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Walz administration seeking new powers to regulate child care assistance program

Plus: House votes to kill ‘severe or pervasive’ standard for sexual harassment cases in Minnesota; judge blocks laws limiting Wisconsin governor’s powers; Gopher men win first-round game in NCAA basketball tournament; and more.

Gov. Tim Walz
Gov. Tim Walz
MinnPost photo by Peter Callaghan

The Star Tribune’s Chris Serres writes: “Facing a wave of criticism because the state failed to detect millions of dollars in fraud, the administration of Gov. Tim Walz is seeking new powers to crack down on overbilling, kickbacks and other illegal activity within the state-subsidized child care assistance program.”

The AP and MPR’s Dan Kraker say, “People living around the Great Lakes can expect to see more harmful algae blooms, warmer water temperatures and declining ice cover, more huge rainstorms flushing runoff from farm fields and parking lots, and more coastal erosion and beach closures. That’s the assessment of a new study commissioned by an environmental advocacy group analyzing the impacts of climate change on the world’s largest supply of fresh water. … The Great Lakes region is warming faster than the rest of the continental United States.”

The Star Tribune’s Evan Ramstead reports, “Cold weather and heavy snow pushed more than 6,000 Minnesota construction workers off the job in February and lifted the state’s unemployment rate for the second month in a row. … It’s the latest evidence that the state’s workforce of nearly 3 million people may be at a peak in the current economic cycle, which has been moving upward for nearly a decade.”

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Says Briana Bierschbach for MPR, “The Minnesota House passed a bill by a 113-to-10 vote Thursday to eliminate a legal standard that blocks many sexual harassment cases from making it to court. The standard comes out of 1986 U.S. Supreme Court ruling that said workplace behavior had to be so ‘severe or pervasive’ that it changed the conditions of the victim’s employment and created a hostile working environment. … The proposal would add a single line to the Minnesota Human Rights Act to eliminate the standard.”

In the Pioneer Press, Bob Shaw writes, “Advocates for high-speed rail to Chicago are now adopting a less ambitious goal. They now want to establish a second train daily between St. Paul and Chicago — traveling at roughly the same speed as the existing Empire Builder train. ‘We are doing the realistic thing,’ said Mark Vaughan, chairman of the Great River Rail Commission and a Hastings City Council member.”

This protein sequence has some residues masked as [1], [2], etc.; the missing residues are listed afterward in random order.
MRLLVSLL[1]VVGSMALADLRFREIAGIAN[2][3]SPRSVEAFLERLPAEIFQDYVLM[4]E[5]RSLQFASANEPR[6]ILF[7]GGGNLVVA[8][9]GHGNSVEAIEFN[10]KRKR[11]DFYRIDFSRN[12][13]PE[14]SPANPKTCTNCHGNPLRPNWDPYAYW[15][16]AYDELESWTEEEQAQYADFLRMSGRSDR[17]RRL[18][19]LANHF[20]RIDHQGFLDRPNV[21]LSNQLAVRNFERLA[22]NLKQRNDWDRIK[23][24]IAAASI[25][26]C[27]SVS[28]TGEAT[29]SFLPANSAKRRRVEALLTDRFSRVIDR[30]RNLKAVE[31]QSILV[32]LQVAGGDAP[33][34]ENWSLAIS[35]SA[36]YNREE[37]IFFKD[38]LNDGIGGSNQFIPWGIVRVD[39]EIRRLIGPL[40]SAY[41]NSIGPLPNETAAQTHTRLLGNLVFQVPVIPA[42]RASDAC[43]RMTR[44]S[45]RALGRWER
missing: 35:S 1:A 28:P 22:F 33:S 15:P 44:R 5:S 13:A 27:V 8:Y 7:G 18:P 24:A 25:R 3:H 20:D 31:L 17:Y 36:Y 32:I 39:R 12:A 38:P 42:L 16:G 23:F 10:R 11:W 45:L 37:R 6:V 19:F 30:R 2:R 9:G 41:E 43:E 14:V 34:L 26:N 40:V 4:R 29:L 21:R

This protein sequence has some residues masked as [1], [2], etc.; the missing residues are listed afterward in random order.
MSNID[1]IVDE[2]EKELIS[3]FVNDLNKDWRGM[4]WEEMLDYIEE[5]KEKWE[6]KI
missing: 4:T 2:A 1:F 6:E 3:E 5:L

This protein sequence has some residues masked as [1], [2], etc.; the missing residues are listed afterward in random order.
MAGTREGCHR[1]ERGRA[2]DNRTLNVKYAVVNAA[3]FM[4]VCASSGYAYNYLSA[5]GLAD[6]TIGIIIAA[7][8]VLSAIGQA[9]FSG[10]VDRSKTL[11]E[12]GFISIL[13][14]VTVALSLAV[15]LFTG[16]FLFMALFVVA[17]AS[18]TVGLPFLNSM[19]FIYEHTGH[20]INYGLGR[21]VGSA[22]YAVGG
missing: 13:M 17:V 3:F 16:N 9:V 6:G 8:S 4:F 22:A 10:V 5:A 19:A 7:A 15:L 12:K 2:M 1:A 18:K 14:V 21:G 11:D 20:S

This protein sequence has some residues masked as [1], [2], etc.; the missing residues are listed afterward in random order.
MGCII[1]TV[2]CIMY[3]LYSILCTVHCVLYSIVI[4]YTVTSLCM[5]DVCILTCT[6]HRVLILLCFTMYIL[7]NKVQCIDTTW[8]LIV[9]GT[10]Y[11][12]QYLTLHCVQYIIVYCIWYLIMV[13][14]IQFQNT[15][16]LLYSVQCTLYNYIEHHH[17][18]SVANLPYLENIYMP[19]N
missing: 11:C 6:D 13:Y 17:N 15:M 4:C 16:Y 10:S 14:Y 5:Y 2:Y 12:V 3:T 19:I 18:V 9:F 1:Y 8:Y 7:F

In City Pages, Hannah Jones writes, “In 2017, 26-year-old [Alec] Smith, a Minneapolis man with diabetes, was forced off his mother’s health insurance shortly after his birthday. He died less than a month later. Without insurance, his insulin had an out-of-pocket cost of $1,300, more than most people his age can afford to spend on rent, let alone medicine. The goal of his namesake bill is to set up an emergency fund for diabetes patients, managed by the Minnesota Department of Human Services and funded by fees on insulin manufacturers. Once a year, patients could tap into the fund if they need help paying for life-saving medicine.”

From the Forum News Service: “A two-vehicle head-on crash killed a 70-year-old Crosby woman Wednesday, March 20, just north of Deerwood. The Minnesota State Patrol identified the woman as Barbara Jo Blood. Blood’s death comes less than a week after her husband, John A. Blood, 73, of Crosby, died in Zimmerman, according to his obituary. John Blood’s funeral service was scheduled for Saturday, but it was postponed because of Barbara’s death.”

In the Milwaukee Journal Sentinel, Molly Beck and Patrick Marley report, “A Dane County judge on Thursday blocked a series of laws that limited the powers of Democratic Gov. Tony Evers and Democratic Attorney General Josh Kaul. Within hours, Evers and Kaul used the decision to try to get Wisconsin out of a multistate lawsuit challenging the Affordable Care Act that their Republican predecessors joined. Until the judge’s ruling, Republican lawmakers were able to prevent them from doing that. The laws were introduced by GOP lawmakers and signed by Gov. Scott Walker after Evers and Kaul won their elections but before they took office.”

The Star Tribune’s Marcus Fuller writes: “Gabe Kalscheur threw up his arms and held three fingers high. … Kalscheur’s five long-range connections and 24 points helped the Gophers dismantle Louisville 86-76 in Thursday’s NCAA tournament first-round game. Tenth-seeded Minnesota’s upset of the seventh-seeded Cardinals was the program’s first NCAA tournament victory since 2013.”